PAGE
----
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Lotus-Ford Indy car: did Henry Ford II feel conned out of publicity by Chapman

Discussion in 'British' started by bitzman, May 5, 2019.

  1. bitzman

    bitzman Formula 3

    Feb 15, 2008
    2,185
    I was reading about the rear (actually mid) engined Lotus Ford indy car but couldn't find ref. that said Henry Ford II was miffed because the car came labeled Lotus- Ford not just a Ford. So the impression was, though Ford ordered the car Lotus got the publicity. I notice when Ford assigned Abbey Panels to make GT40 chassis you never saw them labeled as Abby Panels Fords. Now when it came to Lola's Broadley, Ford GT components were tested in the Lola but only a few say the Ford GT40 is a rebodied Lola, Ford avoided the PR disaster that time. Have any '60s racing buffs ever read that Hebry Ford II was wary of foreign suppliers who might usurp the creditability of Ford as an innovative company?
     
  2. bitzman

    bitzman Formula 3

    Feb 15, 2008
    2,185
    1. I got an answer why Ford did not take to Colin Chapman from the Lotus club. I think this is what made them rule Lotus out on their endurance racing plans.Martin Hopkins (Club Lotus Member) is an acknowledged Lotus “Encyclopedia on legs” and has given me the following information:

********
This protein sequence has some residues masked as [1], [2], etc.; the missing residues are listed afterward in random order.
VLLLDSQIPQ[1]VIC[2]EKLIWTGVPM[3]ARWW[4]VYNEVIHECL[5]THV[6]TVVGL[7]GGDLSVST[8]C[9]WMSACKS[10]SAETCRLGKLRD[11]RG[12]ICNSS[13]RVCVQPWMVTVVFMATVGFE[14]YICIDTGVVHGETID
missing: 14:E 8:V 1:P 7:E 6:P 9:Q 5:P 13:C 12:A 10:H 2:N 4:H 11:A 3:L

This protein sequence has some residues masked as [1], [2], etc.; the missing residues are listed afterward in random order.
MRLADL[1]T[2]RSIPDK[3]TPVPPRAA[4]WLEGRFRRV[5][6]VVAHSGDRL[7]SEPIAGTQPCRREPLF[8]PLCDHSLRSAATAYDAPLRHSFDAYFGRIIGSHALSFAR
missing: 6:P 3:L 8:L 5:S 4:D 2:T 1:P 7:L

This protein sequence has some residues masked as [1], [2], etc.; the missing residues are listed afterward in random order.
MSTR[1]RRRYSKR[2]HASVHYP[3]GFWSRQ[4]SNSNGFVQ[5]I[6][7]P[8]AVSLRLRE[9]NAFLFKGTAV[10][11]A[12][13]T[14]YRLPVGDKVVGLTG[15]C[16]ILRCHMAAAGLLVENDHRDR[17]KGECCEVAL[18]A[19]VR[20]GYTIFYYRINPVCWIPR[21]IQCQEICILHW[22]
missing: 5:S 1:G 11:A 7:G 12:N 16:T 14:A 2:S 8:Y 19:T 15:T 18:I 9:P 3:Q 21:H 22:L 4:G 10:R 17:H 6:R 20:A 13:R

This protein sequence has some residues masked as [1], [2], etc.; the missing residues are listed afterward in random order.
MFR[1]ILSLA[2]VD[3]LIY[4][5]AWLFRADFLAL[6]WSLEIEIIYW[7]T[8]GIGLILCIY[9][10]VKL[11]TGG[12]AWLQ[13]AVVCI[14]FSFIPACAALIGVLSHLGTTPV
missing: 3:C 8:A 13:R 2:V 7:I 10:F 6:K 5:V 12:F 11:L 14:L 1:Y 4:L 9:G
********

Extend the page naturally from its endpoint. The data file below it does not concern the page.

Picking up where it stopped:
"In the years you enquired about, Colin Chapman was running a Lotus car powered by a Ford pushrod V8 at the Indianapolis 500. Ford wanted Colin to use Methanol fuel and Firestone tyres (the latter because of a commercial tie up at the time). However, Colin insisted on using Petrol because of it’s higher energy density and hence requiring fewer fuel stops. (Methanol used approx. 140% more fuel).

    Colin also insisted on using Dunlop tyres and this was the main reason for the fallout between Colin and Ford. The Dunlop tyres over-heated and chunked near the end of the race, resulting in Lotus-Ford losing the race.

    Ford reportedly found Colin too “Inflexible” and felt that he should have been following their instructions rather than the other way round!


    This is all documented, according to Martin, in a book about the Indianapolis 500 Brickyard by Andrew Ferguson."

    Any opinions?
     

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